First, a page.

The 7 most important things CEOs need to know about presenting
I’ve learned a great deal from my many years in the boardroom and leading as an executive but by far the most important lesson is that the most compelling CEOs use every speaking opportunity to influence, inspire and connect with people.
CEOs are recruited for their intellectual rigor and creativity to formulate and execute winning strategies to build and sustain superior organisations. The most effective ones are those who are mindful of their need to connect and lead each time they speak.
One of my favourite leadership books, ‘The Leadership Challenge’ by James M. Kouzes and Barry Z. Posner shares the findings of some extensive research which surveyed thousands of people asking what they wanted most from their leaders. Over a span of 20 years thousands of people across 6 continents consistently said the same thing:
That was my personal experience as well both in and out of the boardroom.
These characteristics should be lived and highly visible in every interaction. When CEOs take to the platform to present, these attributes are amongst the first their audience’s will look for but are not always conveyed as effectively as they could be. In fact, often, despite best intentions the lack of knowledge as to how to best communicate these values can do more harm than good.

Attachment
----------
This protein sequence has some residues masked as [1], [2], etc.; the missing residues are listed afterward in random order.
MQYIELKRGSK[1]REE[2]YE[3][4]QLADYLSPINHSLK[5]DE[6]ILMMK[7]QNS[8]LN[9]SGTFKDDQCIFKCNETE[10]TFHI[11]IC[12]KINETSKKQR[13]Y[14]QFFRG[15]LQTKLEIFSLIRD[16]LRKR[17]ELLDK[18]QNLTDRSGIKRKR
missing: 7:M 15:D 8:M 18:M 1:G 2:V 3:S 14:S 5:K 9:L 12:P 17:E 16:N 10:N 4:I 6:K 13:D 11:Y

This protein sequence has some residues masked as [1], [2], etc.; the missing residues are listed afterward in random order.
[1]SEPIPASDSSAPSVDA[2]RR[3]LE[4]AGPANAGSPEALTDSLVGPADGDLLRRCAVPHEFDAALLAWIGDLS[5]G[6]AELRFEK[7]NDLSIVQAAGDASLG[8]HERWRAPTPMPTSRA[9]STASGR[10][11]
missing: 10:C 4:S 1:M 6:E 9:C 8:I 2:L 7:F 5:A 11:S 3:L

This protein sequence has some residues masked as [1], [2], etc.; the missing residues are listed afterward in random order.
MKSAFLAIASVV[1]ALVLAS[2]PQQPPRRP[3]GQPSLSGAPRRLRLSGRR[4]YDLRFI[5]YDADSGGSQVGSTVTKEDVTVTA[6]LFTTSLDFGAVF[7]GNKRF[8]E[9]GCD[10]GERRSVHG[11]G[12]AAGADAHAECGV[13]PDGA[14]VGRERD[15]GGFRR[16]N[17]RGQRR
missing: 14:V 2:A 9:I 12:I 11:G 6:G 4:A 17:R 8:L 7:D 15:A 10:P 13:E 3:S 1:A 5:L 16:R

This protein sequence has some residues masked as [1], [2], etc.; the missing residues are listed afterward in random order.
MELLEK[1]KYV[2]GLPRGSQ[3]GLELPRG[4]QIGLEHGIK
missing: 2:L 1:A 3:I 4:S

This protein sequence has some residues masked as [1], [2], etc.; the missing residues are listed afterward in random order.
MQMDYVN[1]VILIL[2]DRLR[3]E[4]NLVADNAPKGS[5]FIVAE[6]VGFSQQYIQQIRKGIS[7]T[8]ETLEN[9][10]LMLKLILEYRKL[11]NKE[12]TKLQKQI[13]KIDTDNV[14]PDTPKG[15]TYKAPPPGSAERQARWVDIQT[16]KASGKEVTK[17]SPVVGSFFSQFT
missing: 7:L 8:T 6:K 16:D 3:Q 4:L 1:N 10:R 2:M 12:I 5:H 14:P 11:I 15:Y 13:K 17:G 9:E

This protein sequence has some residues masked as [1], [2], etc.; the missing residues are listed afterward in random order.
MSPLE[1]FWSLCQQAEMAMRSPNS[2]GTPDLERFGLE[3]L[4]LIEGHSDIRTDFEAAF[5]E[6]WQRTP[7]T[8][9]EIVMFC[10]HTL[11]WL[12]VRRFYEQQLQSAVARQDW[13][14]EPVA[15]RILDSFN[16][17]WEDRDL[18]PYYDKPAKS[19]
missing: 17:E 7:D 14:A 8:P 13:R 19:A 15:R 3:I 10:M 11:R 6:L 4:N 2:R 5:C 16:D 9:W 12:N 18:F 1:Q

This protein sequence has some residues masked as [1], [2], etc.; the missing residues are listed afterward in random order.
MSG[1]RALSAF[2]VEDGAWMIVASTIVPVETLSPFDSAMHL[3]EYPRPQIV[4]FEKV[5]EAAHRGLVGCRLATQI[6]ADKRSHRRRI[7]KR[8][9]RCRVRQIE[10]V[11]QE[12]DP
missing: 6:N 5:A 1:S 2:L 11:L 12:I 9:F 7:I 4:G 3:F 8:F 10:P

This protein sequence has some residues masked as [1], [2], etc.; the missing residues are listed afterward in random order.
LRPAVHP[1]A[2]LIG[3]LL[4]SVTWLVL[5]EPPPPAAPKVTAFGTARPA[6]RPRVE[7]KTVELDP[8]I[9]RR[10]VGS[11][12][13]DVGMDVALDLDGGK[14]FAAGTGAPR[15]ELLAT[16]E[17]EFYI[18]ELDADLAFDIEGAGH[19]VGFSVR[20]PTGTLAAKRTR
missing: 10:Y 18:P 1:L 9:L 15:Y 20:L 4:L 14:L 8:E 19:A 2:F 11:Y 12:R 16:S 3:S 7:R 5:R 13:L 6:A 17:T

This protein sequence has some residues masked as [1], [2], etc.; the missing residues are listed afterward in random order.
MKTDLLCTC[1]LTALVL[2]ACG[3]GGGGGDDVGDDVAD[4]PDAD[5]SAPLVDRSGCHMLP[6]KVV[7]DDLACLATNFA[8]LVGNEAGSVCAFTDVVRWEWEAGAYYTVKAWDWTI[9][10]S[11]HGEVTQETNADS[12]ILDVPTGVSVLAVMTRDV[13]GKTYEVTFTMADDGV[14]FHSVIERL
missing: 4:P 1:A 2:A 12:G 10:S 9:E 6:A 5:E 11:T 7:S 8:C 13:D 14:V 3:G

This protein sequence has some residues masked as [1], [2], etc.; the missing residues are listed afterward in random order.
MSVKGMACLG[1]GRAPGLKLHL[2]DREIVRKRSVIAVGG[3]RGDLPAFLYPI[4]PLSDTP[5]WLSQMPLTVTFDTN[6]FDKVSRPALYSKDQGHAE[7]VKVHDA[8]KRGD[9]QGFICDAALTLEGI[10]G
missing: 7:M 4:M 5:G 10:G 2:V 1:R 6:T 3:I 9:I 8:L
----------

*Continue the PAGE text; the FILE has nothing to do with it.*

I was recently asked to attend a senior management conference of a $750M company with a view to supporting them in their aspirations to achieve $1Bn in the next 2 years. Scores of senior managers were flown to London from every part of the globe to be inspired and motivated by the executive to help the company achieve its goal.
The CEO spoke first, then the vice-chairman, then a number of other execs.
After several hours of bullet points, complex charts, graphs and images that were largely unintelligible and supported by monotone dictatorial deliveries the audience crawled out of the auditorium desperate to hit the bar. The executive fluffed their feathers having followed their scripts and shared their ill prepared slides under the naïve belief that they had completely inspired a global management team when nothing could have been further from the truth.